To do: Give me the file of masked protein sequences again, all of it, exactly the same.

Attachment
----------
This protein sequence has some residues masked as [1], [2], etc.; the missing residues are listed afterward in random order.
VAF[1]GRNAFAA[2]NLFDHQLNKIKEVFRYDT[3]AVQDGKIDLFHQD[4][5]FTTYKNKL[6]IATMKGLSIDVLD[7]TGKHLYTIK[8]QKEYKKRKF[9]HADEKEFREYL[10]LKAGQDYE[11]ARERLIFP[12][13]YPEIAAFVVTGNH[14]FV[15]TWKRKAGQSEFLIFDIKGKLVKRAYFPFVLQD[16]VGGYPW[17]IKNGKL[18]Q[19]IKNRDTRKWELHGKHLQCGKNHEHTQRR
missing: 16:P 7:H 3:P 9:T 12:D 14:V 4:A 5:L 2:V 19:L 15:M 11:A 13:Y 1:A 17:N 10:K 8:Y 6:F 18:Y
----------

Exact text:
This protein sequence has some residues masked as [1], [2], etc.; the missing residues are listed afterward in random order.
VAF[1]GRNAFAA[2]NLFDHQLNKIKEVFRYDT[3]AVQDGKIDLFHQD[4][5]FTTYKNKL[6]IATMKGLSIDVLD[7]TGKHLYTIK[8]QKEYKKRKF[9]HADEKEFREYL[10]LKAGQDYE[11]ARERLIFP[12][13]YPEIAAFVVTGNH[14]FV[15]TWKRKAGQSEFLIFDIKGKLVKRAYFPFVLQD[16]VGGYPW[17]IKNGKL[18]Q[19]IKNRDTRKWELHGKHLQCGKNHEHTQRR
missing: 16:P 7:H 3:P 9:T 12:D 14:V 4:A 5:L 2:V 19:L 15:M 11:A 13:Y 1:A 17:N 10:K 8:Y 6:F 18:Y